Time magazine on Wednesday announced Pope Francis as the person of the year.
According to the Time’s editorial staff, the pope who was elected earlier this year after a surprise resignation by his predecessor Pope Benedict has been the most influential global newsmaker of the past 12 months.
Earlier this week, Time narrowed the finalists down to 10, then five. Pope Francis ultimately won out over NSA leaker Edward Snowden, Syrian president Bashar Assad, Texas senator Ted Cruz and gay rights activist Edith Windsor.
The magazine said that the Catholic Church's new leader has changed the perception of the 2,000-year-old institution in an extraordinary way in a short time.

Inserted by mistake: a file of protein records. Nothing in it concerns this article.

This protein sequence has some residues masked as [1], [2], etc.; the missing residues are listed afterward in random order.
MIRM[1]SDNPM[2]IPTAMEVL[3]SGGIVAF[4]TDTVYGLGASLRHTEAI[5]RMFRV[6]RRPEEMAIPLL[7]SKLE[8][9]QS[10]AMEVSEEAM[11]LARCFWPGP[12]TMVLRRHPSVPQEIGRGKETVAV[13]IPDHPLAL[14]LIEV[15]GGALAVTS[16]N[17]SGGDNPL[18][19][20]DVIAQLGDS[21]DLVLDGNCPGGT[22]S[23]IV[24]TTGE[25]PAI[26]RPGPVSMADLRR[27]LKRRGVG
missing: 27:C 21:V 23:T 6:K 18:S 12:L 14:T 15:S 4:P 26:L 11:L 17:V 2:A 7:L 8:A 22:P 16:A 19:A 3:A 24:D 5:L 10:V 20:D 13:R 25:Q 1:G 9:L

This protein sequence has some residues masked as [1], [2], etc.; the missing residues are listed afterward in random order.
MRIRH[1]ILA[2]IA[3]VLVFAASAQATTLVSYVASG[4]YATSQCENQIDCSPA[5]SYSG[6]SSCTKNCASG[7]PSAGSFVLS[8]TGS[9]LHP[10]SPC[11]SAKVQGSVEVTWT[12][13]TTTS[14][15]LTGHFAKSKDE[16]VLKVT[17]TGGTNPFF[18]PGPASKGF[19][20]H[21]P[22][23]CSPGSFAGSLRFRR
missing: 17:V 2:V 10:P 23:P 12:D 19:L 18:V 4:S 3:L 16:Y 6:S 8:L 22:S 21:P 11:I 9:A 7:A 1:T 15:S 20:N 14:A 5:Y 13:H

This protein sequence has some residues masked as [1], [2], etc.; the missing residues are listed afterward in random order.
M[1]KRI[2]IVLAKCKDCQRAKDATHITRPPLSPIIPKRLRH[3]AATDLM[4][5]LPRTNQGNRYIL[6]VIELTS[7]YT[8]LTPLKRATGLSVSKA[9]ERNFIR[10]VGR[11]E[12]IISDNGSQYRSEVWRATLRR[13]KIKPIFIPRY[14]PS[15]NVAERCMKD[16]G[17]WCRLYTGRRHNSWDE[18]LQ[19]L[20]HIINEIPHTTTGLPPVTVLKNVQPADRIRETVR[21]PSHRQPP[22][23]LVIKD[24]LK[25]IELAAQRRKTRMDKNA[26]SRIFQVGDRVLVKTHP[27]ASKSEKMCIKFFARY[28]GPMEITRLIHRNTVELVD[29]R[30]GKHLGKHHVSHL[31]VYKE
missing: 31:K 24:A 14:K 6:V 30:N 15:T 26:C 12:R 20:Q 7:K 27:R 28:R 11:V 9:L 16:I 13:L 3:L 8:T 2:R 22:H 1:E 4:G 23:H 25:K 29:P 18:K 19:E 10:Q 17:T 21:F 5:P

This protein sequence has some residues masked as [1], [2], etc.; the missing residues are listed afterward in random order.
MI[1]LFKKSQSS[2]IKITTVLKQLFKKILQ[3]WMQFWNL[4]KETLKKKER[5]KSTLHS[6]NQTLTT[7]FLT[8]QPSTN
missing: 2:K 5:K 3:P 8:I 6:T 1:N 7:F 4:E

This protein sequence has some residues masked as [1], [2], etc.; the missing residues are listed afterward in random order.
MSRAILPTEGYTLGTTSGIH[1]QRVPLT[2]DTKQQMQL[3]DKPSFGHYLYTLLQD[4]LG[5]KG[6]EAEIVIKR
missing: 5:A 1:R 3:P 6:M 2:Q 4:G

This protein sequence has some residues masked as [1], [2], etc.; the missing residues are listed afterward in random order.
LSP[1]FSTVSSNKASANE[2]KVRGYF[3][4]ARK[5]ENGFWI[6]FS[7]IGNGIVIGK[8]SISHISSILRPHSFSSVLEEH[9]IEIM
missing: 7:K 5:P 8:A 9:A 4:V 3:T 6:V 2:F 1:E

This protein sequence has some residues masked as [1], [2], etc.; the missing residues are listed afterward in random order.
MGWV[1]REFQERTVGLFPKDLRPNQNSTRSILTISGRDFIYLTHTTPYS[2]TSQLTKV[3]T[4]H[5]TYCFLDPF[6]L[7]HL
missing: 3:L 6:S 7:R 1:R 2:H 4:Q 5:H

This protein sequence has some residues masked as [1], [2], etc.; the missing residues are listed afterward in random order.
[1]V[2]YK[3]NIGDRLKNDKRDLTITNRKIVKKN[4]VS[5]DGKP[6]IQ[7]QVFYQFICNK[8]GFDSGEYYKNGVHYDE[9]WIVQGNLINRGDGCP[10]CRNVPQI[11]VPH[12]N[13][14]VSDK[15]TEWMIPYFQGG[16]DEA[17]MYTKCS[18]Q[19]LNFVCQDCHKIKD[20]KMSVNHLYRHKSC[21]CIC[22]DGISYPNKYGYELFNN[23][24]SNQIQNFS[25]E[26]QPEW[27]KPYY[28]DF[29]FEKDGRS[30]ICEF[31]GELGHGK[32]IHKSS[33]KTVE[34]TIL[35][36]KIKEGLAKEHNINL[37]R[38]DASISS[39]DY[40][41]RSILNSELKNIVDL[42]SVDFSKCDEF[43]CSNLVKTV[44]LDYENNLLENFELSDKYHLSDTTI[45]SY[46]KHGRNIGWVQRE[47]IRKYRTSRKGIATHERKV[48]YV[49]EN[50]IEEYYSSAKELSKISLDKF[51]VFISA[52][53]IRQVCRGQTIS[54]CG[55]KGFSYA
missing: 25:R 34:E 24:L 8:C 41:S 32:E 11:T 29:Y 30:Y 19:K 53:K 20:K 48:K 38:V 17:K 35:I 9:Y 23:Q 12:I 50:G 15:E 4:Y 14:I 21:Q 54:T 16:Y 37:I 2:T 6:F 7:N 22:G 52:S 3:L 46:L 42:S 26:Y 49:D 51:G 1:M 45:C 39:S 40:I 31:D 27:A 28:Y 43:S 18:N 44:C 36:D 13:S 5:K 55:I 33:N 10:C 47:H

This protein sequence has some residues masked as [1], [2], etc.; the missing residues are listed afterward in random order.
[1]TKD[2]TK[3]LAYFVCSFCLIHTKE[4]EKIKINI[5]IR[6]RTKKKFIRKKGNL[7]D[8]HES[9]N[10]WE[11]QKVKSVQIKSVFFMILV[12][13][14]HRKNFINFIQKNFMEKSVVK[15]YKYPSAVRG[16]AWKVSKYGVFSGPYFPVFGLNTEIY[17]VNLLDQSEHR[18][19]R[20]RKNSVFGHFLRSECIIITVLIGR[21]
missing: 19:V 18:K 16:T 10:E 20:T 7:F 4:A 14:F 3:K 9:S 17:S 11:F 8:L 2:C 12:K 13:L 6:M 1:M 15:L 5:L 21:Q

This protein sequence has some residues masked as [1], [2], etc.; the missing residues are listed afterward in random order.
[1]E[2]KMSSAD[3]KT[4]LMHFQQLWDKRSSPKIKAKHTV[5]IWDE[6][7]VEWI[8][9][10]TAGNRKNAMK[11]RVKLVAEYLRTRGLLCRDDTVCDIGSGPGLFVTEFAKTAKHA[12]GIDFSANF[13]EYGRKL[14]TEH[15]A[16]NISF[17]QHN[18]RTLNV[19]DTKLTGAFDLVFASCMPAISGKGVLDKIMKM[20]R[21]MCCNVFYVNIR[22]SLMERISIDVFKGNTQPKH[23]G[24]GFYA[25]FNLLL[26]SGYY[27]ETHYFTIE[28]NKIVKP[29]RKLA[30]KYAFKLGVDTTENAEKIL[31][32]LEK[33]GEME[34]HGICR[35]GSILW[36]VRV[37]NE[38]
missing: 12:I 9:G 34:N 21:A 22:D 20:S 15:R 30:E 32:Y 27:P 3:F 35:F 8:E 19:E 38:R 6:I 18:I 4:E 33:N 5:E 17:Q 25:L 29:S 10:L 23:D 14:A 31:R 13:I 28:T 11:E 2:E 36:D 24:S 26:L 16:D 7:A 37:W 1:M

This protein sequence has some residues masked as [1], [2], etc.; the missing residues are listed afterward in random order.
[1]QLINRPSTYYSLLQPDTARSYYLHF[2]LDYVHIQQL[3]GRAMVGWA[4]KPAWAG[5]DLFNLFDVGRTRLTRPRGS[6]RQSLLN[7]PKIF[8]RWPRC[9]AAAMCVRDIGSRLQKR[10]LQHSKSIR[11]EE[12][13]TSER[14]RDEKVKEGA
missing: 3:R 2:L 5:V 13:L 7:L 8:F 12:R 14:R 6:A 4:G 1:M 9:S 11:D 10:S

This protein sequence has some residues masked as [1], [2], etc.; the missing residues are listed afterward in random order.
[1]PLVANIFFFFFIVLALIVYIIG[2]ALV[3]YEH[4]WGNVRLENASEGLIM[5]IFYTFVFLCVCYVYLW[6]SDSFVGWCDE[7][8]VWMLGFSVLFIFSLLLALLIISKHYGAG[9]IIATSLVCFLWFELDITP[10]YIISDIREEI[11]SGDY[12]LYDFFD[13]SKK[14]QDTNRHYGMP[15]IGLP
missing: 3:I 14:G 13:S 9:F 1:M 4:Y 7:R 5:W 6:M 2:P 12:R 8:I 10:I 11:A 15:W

"He really stood out to us as someone who has changed the tone and the perception and the focus of one of the world's largest institutions in an extraordinary way," said Nancy Gibbs, the magazine's managing editor.
The Vatican said the honor wasn't surprising given the resonance in the general public that Francis has had, but it nevertheless said the choice was a "positive" recognition of spiritual values in the international media.
"The Holy Father is not looking to become famous or to receive honors," said the Vatican spokesman, the Rev. Federico Lombardi. "But if the choice of Person of Year helps spread the message of the Gospel — a message of God's love for everyone — he will certainly be happy about that."
This is the third time the magazine has chosen a pope as its Person of the Year. Time gave that honor to Pope John Paul II in 1994 and to Pope John XXIII in 1963.